In a key chapter on eclipsing the Qajar Shahs, the rulers of Persia before the Phavlavi family, Christopher de Bellaigue writes some beautifully crisp sentences. Six foot three of glowering ambition, Reza Khan crushed the shell of Qajar power. He wrote no foreign language and barely his own; his culture was cards and wenching, though later he acquired the genteel vices of opium and extortion. Reza Kahn was a ferocious dictator, a strong man and a Cossack whose power base was the army, who was to remove one Shah dynasty and sideline the majes - the parliament - and establish himself as head of another. Muhammad Mossadegh opposed him with great courage and integrity and was eventually incarcerated as a result. This increased the faith of the populace in Mossadegh. However, in sixteen years he was to have built a railway across the country, improved education and treated the Jews with respect. He also managed to befriend Attaturk, curry favour with Hitler and increase oil production. Critical journalists, poets, sometimes the innocent or uninvolved, had their throats cut.
By the eve of the Second World War, Iran as it had now become, was flooded with German agents and nearly half the country's trade was with Nazi Germany. It is not surprising that when the Wehrmacht invaded Russia and headed towards the Caucasus the British and their new Russian allies invaded Iran and it was not long before the autocratic Reza Khan was removed leaving the loyal, patriotic and aristocratic trained lawyer, Mossadegh a path to power after the war. The first liberal of the Middle East, he set out to repair the bruised feelings of his compatriots and much of this revolved around the oil concession. It is at this point where the rising force of the Tudeh communists encouraged Mossadegh in nationalising what was now Britain's largest overseas asset, that de Bellaigue's engaging narrative meets its climax.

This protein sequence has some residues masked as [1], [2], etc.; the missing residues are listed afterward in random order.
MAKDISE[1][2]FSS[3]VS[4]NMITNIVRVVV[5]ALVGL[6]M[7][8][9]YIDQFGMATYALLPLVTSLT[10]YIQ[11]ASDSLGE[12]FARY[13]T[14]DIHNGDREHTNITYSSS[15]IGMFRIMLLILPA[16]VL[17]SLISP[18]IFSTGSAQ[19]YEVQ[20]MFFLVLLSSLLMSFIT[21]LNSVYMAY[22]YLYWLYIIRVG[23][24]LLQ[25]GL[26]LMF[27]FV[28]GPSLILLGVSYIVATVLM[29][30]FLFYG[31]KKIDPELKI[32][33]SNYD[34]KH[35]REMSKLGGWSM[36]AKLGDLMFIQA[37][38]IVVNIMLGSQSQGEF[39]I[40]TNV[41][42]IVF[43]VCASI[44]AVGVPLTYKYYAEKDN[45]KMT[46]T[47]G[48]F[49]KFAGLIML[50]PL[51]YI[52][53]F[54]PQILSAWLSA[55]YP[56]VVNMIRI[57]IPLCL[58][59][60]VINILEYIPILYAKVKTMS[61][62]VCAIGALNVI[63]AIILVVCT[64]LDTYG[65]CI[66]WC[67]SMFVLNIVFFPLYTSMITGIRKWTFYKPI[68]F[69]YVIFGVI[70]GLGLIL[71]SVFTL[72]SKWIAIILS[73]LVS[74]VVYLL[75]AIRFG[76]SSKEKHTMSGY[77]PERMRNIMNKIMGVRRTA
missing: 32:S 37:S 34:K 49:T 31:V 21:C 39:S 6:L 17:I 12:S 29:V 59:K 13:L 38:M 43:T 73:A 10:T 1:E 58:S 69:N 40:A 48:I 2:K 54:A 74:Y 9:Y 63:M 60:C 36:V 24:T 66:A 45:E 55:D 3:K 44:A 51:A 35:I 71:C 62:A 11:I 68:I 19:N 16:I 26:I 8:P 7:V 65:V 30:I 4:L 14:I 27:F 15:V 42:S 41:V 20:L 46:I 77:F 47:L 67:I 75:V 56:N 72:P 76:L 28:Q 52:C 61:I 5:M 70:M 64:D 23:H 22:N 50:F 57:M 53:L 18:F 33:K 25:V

Churchill had just been returned to power, himself a sick man, viewed the awkward aged and neurotic prime minister of Iran as a lunatic. Also the fact that the assertive democratically inclined Mossadegh introduced many social reforms, sick benefits and protection of peasants from landlords made Churchill's advisors squirm. Eisenhower thought that Iran was being delivered to the Soviets. Hence a coup was organised by the secret services of Britain and America that removed the most enlightened leader that the country had ever had and after several hiccups placed the Pahlavi Shah back in charge on his reactionary peacock throne.
This account of a very British coup, largely carried out by the CIA is written with careful insight into the complexities of the various power groups involved. It is written in a deft style and yet exposes the characters of the many participants with compelling irony. There are some twenty excellent black and white photographs and detailed notes with a useful bibliography. Published now in paperback, the truth behind these events is available to a wider readership. The West might now long for Iran to be lead by a man with such deep respect for justice. As he once told the Shah, Good days and bad days go past, what stays is a good name or a bad name.
Many thanks to Vintage Books for providing the book.
If this book appeals then you might also enjoy Afgantsy: The Russians in Afghanistan, 1979-89 by Rodric Braithwaiteand A Senseless Squalid War: Voices From Palestine 1890s - 1948 by Norman Rose.